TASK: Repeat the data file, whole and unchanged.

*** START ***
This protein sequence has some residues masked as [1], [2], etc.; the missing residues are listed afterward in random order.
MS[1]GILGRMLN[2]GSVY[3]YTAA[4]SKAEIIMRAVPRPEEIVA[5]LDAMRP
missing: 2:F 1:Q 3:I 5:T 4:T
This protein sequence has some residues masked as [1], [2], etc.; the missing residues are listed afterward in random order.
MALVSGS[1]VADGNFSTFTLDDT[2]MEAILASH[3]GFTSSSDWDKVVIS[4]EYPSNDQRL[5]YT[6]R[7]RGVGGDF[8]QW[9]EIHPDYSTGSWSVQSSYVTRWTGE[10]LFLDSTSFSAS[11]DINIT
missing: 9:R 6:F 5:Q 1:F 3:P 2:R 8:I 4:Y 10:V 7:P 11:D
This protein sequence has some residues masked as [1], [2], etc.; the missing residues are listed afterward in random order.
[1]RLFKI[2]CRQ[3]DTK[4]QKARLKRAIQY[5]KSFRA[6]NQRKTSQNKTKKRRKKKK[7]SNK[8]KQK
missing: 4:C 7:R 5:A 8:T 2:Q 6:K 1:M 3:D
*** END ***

This protein sequence has some residues masked as [1], [2], etc.; the missing residues are listed afterward in random order.
MS[1]GILGRMLN[2]GSVY[3]YTAA[4]SKAEIIMRAVPRPEEIVA[5]LDAMRP
missing: 2:F 1:Q 3:I 5:T 4:T
This protein sequence has some residues masked as [1], [2], etc.; the missing residues are listed afterward in random order.
MALVSGS[1]VADGNFSTFTLDDT[2]MEAILASH[3]GFTSSSDWDKVVIS[4]EYPSNDQRL[5]YT[6]R[7]RGVGGDF[8]QW[9]EIHPDYSTGSWSVQSSYVTRWTGE[10]LFLDSTSFSAS[11]DINIT
missing: 9:R 6:F 5:Q 1:F 3:P 2:R 8:I 4:Y 10:V 7:P 11:D
This protein sequence has some residues masked as [1], [2], etc.; the missing residues are listed afterward in random order.
[1]RLFKI[2]CRQ[3]DTK[4]QKARLKRAIQY[5]KSFRA[6]NQRKTSQNKTKKRRKKKK[7]SNK[8]KQK
missing: 4:C 7:R 5:A 8:T 2:Q 6:K 1:M 3:D